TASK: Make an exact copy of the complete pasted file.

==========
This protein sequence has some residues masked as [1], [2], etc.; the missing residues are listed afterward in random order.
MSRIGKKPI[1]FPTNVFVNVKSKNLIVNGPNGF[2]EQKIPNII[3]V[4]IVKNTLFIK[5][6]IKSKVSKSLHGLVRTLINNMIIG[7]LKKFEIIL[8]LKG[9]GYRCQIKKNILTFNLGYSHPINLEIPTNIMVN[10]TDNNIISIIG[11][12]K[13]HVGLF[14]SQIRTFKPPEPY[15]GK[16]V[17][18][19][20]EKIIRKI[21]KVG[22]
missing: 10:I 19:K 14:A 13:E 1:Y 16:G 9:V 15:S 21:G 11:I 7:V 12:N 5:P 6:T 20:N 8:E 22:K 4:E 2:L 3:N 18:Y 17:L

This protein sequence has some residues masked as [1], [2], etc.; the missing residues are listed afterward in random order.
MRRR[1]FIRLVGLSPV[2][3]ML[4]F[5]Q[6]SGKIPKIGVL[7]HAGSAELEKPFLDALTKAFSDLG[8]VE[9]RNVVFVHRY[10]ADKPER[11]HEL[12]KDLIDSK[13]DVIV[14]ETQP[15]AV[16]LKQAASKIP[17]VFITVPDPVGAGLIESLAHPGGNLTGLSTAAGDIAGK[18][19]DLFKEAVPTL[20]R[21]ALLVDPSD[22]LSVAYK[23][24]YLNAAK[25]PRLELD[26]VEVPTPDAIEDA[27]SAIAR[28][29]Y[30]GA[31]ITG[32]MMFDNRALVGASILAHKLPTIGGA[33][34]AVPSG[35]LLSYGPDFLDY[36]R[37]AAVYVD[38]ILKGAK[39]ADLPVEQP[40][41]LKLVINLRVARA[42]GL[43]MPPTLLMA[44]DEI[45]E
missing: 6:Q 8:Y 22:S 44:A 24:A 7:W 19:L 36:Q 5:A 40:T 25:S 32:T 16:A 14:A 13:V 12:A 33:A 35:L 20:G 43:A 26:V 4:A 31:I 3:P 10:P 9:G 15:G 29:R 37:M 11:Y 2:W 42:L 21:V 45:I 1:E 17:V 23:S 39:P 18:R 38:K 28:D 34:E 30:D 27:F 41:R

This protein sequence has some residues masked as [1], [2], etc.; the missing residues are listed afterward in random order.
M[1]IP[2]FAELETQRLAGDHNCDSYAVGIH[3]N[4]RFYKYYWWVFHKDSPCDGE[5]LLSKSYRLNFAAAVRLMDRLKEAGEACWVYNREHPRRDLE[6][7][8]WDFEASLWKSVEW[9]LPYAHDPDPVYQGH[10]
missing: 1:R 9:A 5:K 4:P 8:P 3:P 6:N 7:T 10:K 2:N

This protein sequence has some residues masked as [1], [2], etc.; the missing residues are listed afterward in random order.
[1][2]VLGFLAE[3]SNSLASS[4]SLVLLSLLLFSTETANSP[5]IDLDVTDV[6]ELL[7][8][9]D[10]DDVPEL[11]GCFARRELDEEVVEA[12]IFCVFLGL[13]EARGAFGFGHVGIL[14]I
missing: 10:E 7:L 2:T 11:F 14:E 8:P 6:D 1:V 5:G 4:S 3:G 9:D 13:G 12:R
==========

This protein sequence has some residues masked as [1], [2], etc.; the missing residues are listed afterward in random order.
MSRIGKKPI[1]FPTNVFVNVKSKNLIVNGPNGF[2]EQKIPNII[3]V[4]IVKNTLFIK[5][6]IKSKVSKSLHGLVRTLINNMIIG[7]LKKFEIIL[8]LKG[9]GYRCQIKKNILTFNLGYSHPINLEIPTNIMVN[10]TDNNIISIIG[11][12]K[13]HVGLF[14]SQIRTFKPPEPY[15]GK[16]V[17][18][19][20]EKIIRKI[21]KVG[22]
missing: 10:I 19:K 14:A 13:E 1:Y 16:G 9:V 15:S 21:G 11:I 7:V 12:N 5:P 6:T 20:N 8:E 22:K 4:E 2:L 3:N 18:Y 17:L

This protein sequence has some residues masked as [1], [2], etc.; the missing residues are listed afterward in random order.
MRRR[1]FIRLVGLSPV[2][3]ML[4]F[5]Q[6]SGKIPKIGVL[7]HAGSAELEKPFLDALTKAFSDLG[8]VE[9]RNVVFVHRY[10]ADKPER[11]HEL[12]KDLIDSK[13]DVIV[14]ETQP[15]AV[16]LKQAASKIP[17]VFITVPDPVGAGLIESLAHPGGNLTGLSTAAGDIAGK[18][19]DLFKEAVPTL[20]R[21]ALLVDPSD[22]LSVAYK[23][24]YLNAAK[25]PRLELD[26]VEVPTPDAIEDA[27]SAIAR[28][29]Y[30]GA[31]ITG[32]MMFDNRALVGASILAHKLPTIGGA[33][34]AVPSG[35]LLSYGPDFLDY[36]R[37]AAVYVD[38]ILKGAK[39]ADLPVEQP[40][41]LKLVINLRVARA[42]GL[43]MPPTLLMA[44]DEI[45]E
missing: 6:Q 8:Y 22:S 44:A 24:A 7:W 19:L 36:Q 5:A 40:T 25:S 32:T 16:A 14:A 13:V 12:A 33:A 35:L 20:G 43:A 26:V 4:A 31:I 3:P 10:P 9:G 15:G 29:R 37:M 11:Y 2:W 42:L 21:V 45:I 1:E 17:V 23:S 39:P 18:R 38:K 28:D 34:E 30:D 27:F 41:R

This protein sequence has some residues masked as [1], [2], etc.; the missing residues are listed afterward in random order.
M[1]IP[2]FAELETQRLAGDHNCDSYAVGIH[3]N[4]RFYKYYWWVFHKDSPCDGE[5]LLSKSYRLNFAAAVRLMDRLKEAGEACWVYNREHPRRDLE[6][7][8]WDFEASLWKSVEW[9]LPYAHDPDPVYQGH[10]
missing: 1:R 9:A 5:K 4:P 8:P 3:P 6:N 7:T 10:K 2:N

This protein sequence has some residues masked as [1], [2], etc.; the missing residues are listed afterward in random order.
[1][2]VLGFLAE[3]SNSLASS[4]SLVLLSLLLFSTETANSP[5]IDLDVTDV[6]ELL[7][8][9]D[10]DDVPEL[11]GCFARRELDEEVVEA[12]IFCVFLGL[13]EARGAFGFGHVGIL[14]I
missing: 10:E 7:L 2:T 11:F 14:E 8:P 6:D 1:V 5:G 4:S 3:G 9:D 13:G 12:R